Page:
Among other things, the blueprint declared that financial markets would be freed up, continuing reforms that were already launched prior to the Third Plenum. Interest rate and capital account liberalisation would be accelerated, a system of deposit insurance would be set up, and private banks would be allowed for the first time. The changes in the financial markets were targeted at improving the ability of private firms to compete with state-owned enterprises. And importantly, China’s mechanism for setting the exchange rate was also set to be improved on the way to capital account liberalisation.
The re-appointment of Zhou Xiaochuan as governor of the People’s Bank of China (PBoC) in March 2013 was an important institutional statement of earnestness in the lead-up to the reforms, for two reasons.
It underlined policy continuity and the commitment of the new leadership to deepening market-based reforms. Zhou has been a driving force behind China’s financial liberalisation and his re-appointment signalled Beijing’s aim to put economic growth on a more sustainable footing through broad-based economic reforms. Zhou took the helm of the central bank in 2002 and led the drive to liberalise interest rates and abolish the renminbi peg to the US dollar, a step along the path to turning the renminbi into a global currency.
His re-appointment also strengthened PBoC’s institutional role in the policymaking hierarchy. To keep his post at the bank, Zhou was elevated to the Chinese People’s Political Consultative Conference (CPPCC) that carried ‘national-level leader’ rank and exempted him from compulsory retirement at 65 for officials in cabinet minister-ranked jobs. PBoC — long reliant on its policy knowledge and expertise for its clout, rather than its formal position in the system — thereby acquired new policy influence and heft.
Last week, at the China Development Forum in Beijing in the presence of IMF managing director Christine Lagarde, Zhou pledged further liberalisation of capital account controls this year in a bid to create conditions for the Fund to include the renminbi as an international reserve currency. Lagarde flagged easing the criteria for measuring capital account openness, a step that could boost the chances of the renminbi to join the IMF’s Special Drawing Right (SDR) in October at the Fund’s first review of the currency basket since 2010 — even if China has not by then fully opened up its capital account. She warned, however, that ‘a lot of work (still had) to be done’. A currency’s full convertibility is a normal criterion for its inclusion as an international reserve currency, like the US dollar, the euro, the yen and the pound sterling.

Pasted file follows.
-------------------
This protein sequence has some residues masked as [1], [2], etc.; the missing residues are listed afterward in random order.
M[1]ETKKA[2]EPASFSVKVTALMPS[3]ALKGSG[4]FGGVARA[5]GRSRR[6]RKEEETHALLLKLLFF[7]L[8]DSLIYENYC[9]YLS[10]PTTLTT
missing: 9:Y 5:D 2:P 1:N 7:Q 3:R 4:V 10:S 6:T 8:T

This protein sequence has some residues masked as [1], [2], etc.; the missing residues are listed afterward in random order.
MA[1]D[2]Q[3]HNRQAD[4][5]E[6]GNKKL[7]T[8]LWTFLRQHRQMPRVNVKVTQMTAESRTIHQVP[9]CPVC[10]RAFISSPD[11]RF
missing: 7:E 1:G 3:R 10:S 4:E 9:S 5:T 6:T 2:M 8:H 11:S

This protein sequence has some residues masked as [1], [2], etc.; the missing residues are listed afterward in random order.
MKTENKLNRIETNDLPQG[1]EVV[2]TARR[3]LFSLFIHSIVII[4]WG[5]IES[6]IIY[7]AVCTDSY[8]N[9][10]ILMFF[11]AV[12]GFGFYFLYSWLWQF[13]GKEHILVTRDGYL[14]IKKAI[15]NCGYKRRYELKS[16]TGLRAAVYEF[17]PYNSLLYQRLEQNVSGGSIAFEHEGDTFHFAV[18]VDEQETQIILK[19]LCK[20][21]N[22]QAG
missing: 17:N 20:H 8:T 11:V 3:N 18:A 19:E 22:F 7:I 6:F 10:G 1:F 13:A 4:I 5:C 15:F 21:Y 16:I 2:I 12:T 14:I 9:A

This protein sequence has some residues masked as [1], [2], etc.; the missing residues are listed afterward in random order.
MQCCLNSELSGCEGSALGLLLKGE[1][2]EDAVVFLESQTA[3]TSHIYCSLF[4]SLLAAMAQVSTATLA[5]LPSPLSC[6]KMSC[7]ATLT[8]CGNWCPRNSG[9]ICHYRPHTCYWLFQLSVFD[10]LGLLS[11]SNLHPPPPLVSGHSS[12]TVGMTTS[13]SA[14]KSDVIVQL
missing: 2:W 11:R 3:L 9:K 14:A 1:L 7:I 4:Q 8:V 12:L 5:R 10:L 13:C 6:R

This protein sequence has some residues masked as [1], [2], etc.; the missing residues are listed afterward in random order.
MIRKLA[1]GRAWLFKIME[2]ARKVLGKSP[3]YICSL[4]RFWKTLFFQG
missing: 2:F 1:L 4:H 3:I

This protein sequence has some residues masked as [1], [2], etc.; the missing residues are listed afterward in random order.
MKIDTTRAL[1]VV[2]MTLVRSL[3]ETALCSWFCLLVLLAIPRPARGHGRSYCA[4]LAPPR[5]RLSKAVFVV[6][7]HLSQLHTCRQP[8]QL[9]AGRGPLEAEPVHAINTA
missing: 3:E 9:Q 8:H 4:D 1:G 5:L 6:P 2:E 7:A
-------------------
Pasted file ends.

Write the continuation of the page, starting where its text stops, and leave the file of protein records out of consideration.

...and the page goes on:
Zhou said that China would facilitate investment in domestic and international capital markets, opening its capital market to global investors, and allowing domestic investors to invest in and sell securities overseas. Currently foreigners cannot buy China-listed securities directly.
In this week’s lead essay Guonan Ma argues that: ‘It’s high time that the People’s Bank of China let the dollar peg go’. This would be an important step along the way to achieving Zhou’s ambitions for the yuan’s role as a global currency.
Ma points out that, while the 20-year old peg of the Chinese renminbi to the US dollar has served the Chinese economy well, its time is up. ‘As the biggest trading nation and second largest economy, China is too big to be anchored to any single currency, even in a loose fashion. A dollar peg has often amplified external shocks to the Chinese economy because of the dollar’s safe haven role. Although the US no longer welcomes the Chinese peg to its currency, it continues to demand nothing but “one-direction flexibility”‘. The US expectation, in other words, is that the renminbi should continue one-way appreciation against the dollar. In the long term, with China likely to gain in the productivity stakes vis-à-vis the United States and other economies, this makes good sense. But along the way there will be periods — such as the one both economies face now — when letting the renminbi slip against a strengthening ‘greenback’ (while continuing its rise against most other currencies) will make more sense in terms of sustaining Chinese demand and global growth.
Ma’s argument that the PBoC now needs to let the renminbi move more freely against the dollar while being prepared to lean against the wind by selling dollars out of its official reserves from time to time makes sense for a number of reasons.
The immediate impact would be to facilitate Chinese monetary easing and stabilise the effective exchange rate. In the longer term, it would help enhance two-way currency flexibility ahead of fuller interest rate deregulation on the way to greater capital account liberalisation.
There is no doubt that the renminbi will become a major international currency in future, as Lagarde proclaimed last week. Zhou’s declaration of an active agenda of capital account reform represents an important acceleration of momentum towards that goal. The journey could still be a long one. But China is now more clearly committed to making it.
Peter Drysdale is Editor of the East Asia Forum.